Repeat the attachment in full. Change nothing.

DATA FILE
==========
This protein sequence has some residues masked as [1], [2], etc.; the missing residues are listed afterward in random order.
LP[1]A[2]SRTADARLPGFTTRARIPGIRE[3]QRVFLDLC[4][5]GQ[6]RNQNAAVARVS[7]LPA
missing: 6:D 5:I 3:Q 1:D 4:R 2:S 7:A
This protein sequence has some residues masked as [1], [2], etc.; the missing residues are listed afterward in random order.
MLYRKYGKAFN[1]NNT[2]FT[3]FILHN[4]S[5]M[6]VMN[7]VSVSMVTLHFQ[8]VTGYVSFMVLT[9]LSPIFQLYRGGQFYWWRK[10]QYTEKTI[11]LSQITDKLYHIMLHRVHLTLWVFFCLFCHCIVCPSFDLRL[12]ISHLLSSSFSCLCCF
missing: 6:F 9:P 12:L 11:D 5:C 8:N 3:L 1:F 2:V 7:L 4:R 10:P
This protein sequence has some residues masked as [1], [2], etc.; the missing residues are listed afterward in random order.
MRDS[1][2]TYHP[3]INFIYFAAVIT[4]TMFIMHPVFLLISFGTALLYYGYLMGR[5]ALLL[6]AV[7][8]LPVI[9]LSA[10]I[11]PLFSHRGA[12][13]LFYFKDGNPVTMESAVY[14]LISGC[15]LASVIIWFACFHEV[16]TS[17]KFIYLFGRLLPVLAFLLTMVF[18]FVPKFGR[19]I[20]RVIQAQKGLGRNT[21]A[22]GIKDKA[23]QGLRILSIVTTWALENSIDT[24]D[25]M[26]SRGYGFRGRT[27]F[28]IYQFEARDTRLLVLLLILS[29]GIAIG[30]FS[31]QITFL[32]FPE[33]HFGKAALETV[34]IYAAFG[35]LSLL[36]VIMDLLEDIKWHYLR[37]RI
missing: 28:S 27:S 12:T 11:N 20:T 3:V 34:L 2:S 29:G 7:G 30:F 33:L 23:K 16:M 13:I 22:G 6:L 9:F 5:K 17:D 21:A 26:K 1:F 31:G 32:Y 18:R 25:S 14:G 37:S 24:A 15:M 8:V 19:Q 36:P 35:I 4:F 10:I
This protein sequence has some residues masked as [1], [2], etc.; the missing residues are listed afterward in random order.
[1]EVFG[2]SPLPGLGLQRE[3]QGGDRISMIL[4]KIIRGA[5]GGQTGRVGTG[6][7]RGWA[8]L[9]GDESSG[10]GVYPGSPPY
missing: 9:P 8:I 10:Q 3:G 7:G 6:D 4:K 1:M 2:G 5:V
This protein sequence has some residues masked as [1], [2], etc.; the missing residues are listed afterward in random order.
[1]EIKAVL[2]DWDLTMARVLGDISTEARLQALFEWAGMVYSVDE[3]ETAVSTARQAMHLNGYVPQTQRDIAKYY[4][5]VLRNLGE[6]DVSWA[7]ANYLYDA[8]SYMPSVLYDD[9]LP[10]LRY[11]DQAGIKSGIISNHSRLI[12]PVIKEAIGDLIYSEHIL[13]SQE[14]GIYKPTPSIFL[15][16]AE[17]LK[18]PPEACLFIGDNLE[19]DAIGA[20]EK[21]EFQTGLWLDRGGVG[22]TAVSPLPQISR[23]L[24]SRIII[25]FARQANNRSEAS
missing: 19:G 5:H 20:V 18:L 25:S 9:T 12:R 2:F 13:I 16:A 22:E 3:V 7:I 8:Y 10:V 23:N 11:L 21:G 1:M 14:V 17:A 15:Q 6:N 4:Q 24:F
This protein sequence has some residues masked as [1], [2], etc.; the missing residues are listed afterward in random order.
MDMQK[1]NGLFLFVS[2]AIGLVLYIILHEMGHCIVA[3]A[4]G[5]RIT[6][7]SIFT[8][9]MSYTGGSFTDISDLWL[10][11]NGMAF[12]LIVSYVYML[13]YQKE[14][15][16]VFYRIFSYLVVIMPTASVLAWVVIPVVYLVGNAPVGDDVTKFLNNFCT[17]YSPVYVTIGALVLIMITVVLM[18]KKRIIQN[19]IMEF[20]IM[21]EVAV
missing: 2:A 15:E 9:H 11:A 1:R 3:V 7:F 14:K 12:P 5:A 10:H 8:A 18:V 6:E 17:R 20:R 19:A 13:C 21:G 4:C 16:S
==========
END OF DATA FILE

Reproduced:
This protein sequence has some residues masked as [1], [2], etc.; the missing residues are listed afterward in random order.
LP[1]A[2]SRTADARLPGFTTRARIPGIRE[3]QRVFLDLC[4][5]GQ[6]RNQNAAVARVS[7]LPA
missing: 6:D 5:I 3:Q 1:D 4:R 2:S 7:A
This protein sequence has some residues masked as [1], [2], etc.; the missing residues are listed afterward in random order.
MLYRKYGKAFN[1]NNT[2]FT[3]FILHN[4]S[5]M[6]VMN[7]VSVSMVTLHFQ[8]VTGYVSFMVLT[9]LSPIFQLYRGGQFYWWRK[10]QYTEKTI[11]LSQITDKLYHIMLHRVHLTLWVFFCLFCHCIVCPSFDLRL[12]ISHLLSSSFSCLCCF
missing: 6:F 9:P 12:L 11:D 5:C 8:N 3:L 1:F 2:V 7:L 4:R 10:P
This protein sequence has some residues masked as [1], [2], etc.; the missing residues are listed afterward in random order.
MRDS[1][2]TYHP[3]INFIYFAAVIT[4]TMFIMHPVFLLISFGTALLYYGYLMGR[5]ALLL[6]AV[7][8]LPVI[9]LSA[10]I[11]PLFSHRGA[12][13]LFYFKDGNPVTMESAVY[14]LISGC[15]LASVIIWFACFHEV[16]TS[17]KFIYLFGRLLPVLAFLLTMVF[18]FVPKFGR[19]I[20]RVIQAQKGLGRNT[21]A[22]GIKDKA[23]QGLRILSIVTTWALENSIDT[24]D[25]M[26]SRGYGFRGRT[27]F[28]IYQFEARDTRLLVLLLILS[29]GIAIG[30]FS[31]QITFL[32]FPE[33]HFGKAALETV[34]IYAAFG[35]LSLL[36]VIMDLLEDIKWHYLR[37]RI
missing: 28:S 27:S 12:T 11:N 20:T 3:V 34:L 2:S 29:G 7:G 30:F 33:L 23:K 16:M 13:I 22:G 6:L 9:F 5:K 17:D 21:A 26:K 1:F 31:G 32:Y 18:R 25:S 14:G 37:S 24:A 15:M 8:V 19:Q 36:P 35:I 4:F 10:I
This protein sequence has some residues masked as [1], [2], etc.; the missing residues are listed afterward in random order.
[1]EVFG[2]SPLPGLGLQRE[3]QGGDRISMIL[4]KIIRGA[5]GGQTGRVGTG[6][7]RGWA[8]L[9]GDESSG[10]GVYPGSPPY
missing: 9:P 8:I 10:Q 3:G 7:G 6:D 4:K 1:M 2:G 5:V
This protein sequence has some residues masked as [1], [2], etc.; the missing residues are listed afterward in random order.
[1]EIKAVL[2]DWDLTMARVLGDISTEARLQALFEWAGMVYSVDE[3]ETAVSTARQAMHLNGYVPQTQRDIAKYY[4][5]VLRNLGE[6]DVSWA[7]ANYLYDA[8]SYMPSVLYDD[9]LP[10]LRY[11]DQAGIKSGIISNHSRLI[12]PVIKEAIGDLIYSEHIL[13]SQE[14]GIYKPTPSIFL[15][16]AE[17]LK[18]PPEACLFIGDNLE[19]DAIGA[20]EK[21]EFQTGLWLDRGGVG[22]TAVSPLPQISR[23]L[24]SRIII[25]FARQANNRSEAS
missing: 19:G 5:H 20:V 18:L 25:S 9:T 12:R 2:F 13:I 16:A 22:E 3:V 7:I 8:Y 10:V 23:N 11:L 21:G 1:M 14:V 17:A 15:Q 6:N 4:Q 24:F
This protein sequence has some residues masked as [1], [2], etc.; the missing residues are listed afterward in random order.
MDMQK[1]NGLFLFVS[2]AIGLVLYIILHEMGHCIVA[3]A[4]G[5]RIT[6][7]SIFT[8][9]MSYTGGSFTDISDLWL[10][11]NGMAF[12]LIVSYVYML[13]YQKE[14][15][16]VFYRIFSYLVVIMPTASVLAWVVIPVVYLVGNAPVGDDVTKFLNNFCT[17]YSPVYVTIGALVLIMITVVLM[18]KKRIIQN[19]IMEF[20]IM[21]EVAV
missing: 2:A 15:E 9:H 11:A 1:R 3:V 7:F 14:K 12:P 5:A 10:H 8:A 18:V 6:E 17:R 20:R 19:A 13:C 21:G 4:C 16:S